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Twelve Children Rescued After Swell CAPSIZES Sail Boats In Santa Cruz 
Twelve Children Rescued After Swell CAPSIZES Sail Boats In Santa Cruz 
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Surfers and water-skiers came to the rescue of a sailing school of children after their boats were capsized by a massive swell of 25ft 'king tides' at the mouth of Santa Cruz Harbor in .

The 12 children from Santa Cruz Yacht Club, aged between 7 and 12 years old, were taking part in a lesson on Sunday afternoon and were on their way to shore when turbulent waves caused their vessels to overturn, washing them overboard.    

Water ski units from the marine rescue teams and local surfers sprang into action to save the party of 12 little boats, after receiving a 911 call from a passerby who had spotted them in trouble. 

A video taken from the beach by a concerned passer-by captures the boats swaying on the waves before being knocked sideways and over, to gasps of distress from onlookers.  

The 12 boats from the Santa Cruz Yacht Club set out to Monterey Bay on Sunday afternoon for the first lesson of a six-week course for beginner sailors

Marine rescue units and local surfers sprang into action to rescue the children after the boats began to topple over 'like dominoes', throwing the school kids into the ocean

They had been returning to the mouth of Santa Cruz Harbor when they got into trouble from a massive swell caused by 25ft 'king tides'

Water ski units from the marine rescue team in Santa Cruz, pictured, had already been deployed as a result of high tide warnings caused by storms in the Pacific Ocean

After pulling the children out the water the rescue teams tugged the children's capsized boats back to shore 

Anna Ritter, who saw the boats from the beach, said: 'Sail school was coming in and the white water just tumbled them and they were just like dominoes flying through the water', as reported by CBS SF Bay Area.     

Among the young sailors was Linden DesJardins, 12, who was celebrating the first of her six-week beginning sailing class, after taking lessons on and off since last summer.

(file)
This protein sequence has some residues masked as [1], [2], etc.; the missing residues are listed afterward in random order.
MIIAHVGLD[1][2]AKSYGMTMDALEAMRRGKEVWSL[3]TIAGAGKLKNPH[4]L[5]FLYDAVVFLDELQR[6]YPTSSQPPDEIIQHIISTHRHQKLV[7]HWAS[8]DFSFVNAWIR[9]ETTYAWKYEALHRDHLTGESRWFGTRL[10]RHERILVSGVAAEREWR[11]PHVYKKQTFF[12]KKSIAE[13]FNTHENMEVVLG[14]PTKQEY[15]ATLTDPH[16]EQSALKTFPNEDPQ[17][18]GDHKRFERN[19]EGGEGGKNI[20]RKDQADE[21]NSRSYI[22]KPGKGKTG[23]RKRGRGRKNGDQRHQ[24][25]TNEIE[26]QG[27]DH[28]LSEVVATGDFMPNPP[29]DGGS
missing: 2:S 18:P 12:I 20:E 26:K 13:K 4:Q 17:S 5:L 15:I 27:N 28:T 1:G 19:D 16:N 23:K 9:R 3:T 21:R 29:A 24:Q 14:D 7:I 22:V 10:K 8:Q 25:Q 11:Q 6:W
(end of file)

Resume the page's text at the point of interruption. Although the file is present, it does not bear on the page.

Linden said they were being 'being tossed around' even as they began the lesson in Monterey Bay earlier that day.

'The waves were big out there', she told Lookout Santa Cruz.    

As the waves got higher she began to 'kind of freak'.





'We've never had waves like this in sailing', she said. 


As the party returned and the boats got into trouble, she remembers her instructor and nearby surfers urging her to leap into the ocean, to avoid being sucked under the boat if it it capsized, like those of her friends.  

She jumped, losing a shoe. 

'It was scary and it was very, very stressful,' Linden said.

She was scooped up by a surfer- possibly named Sean- who reassured her everything would be ok.  

'We would like to find Sean,' Liz DesJardins, Linden's stepmom, said. 

Surfers saved a total of five children, pulling them onto their boards and paddling them safely to shore.  

Santa Cruz County Fire Battalion Chief Daniel Kline, pictured, said they had 'upstaffed' on the coast due to the incoming swell and so were able to respond quickly to the 911 call

Marc DesJardins, Linden's dad, said that he found the sailing program to be very professional in the past but that he was 'a little surprised that they went out past the harbor mouth.'

Santa Cruz County Fire Battalion Chief Daniel Kline said the calls reporting the capsized boats and people in the water came in at 4:33 p.m.

Concerned officials had already posted additional patrols along the waterfront, including two water-ski units - after receiving warnings of a swell stirred up by storms out in the Pacific Ocean, that could cause 'king tides'; large waves up to 25ft high. 

Santa Cruz Fire Department were on scene quickly to aid with the rescue of the sailing school

Fire chiefs said that none of the children were injured and made it safely back to their parents

'With the high swell advisories that we had upstaffed a bit,' he said.

'When the call came in today, we had 2 skis in the water already.'

Their preparations enabled them to respond swiftly to the call and, with the help of local surfers, pull the children safely out of the 50F water.

'No injuries, Kline added.

'Except for some wet, cold kids that needed to be handed back to their parents.'

The ages of the children are not all known, but Kline said at least one was between 7 and 8 years old. 

While a tragedy was avoided in Santa Cruz, a search was underway for a woman swept out to sea at Pescadero State Beach while she was searching for mussels on rocks on the shoreline with her husband. 

Her husband was pulled to safety by a passer-by and rushed to hospital, according to the California Fire San Mateo Santa Cruz Unit Twitter account, but the woman was washed out to sea.   

The unit's helicopter provided air support during the search for the woman who was still missing.

The same afternoon a San Jose man in his 30s went missing after being swept from the bluffs into the ocean in the Marin Headlands area off Point Bonita.   

The man and his friends were scrambling along the bluffs when the high surf caught him at about 2:30 p.m.

National Park Rangers, Southern Marin Fire Protection District, a U.S.





Coast Guard helicopter and lifeboat, situs qq online and a California Highway Patrol helicopter were all part of the search for the man, which was hampered by extreme ocean conditions.

The search was suspended after nightfall, but will resume in the morning, Golden Gate NPS reported.

A spokesman for Santa Cruz Yacht Club could not be reached for comment.  







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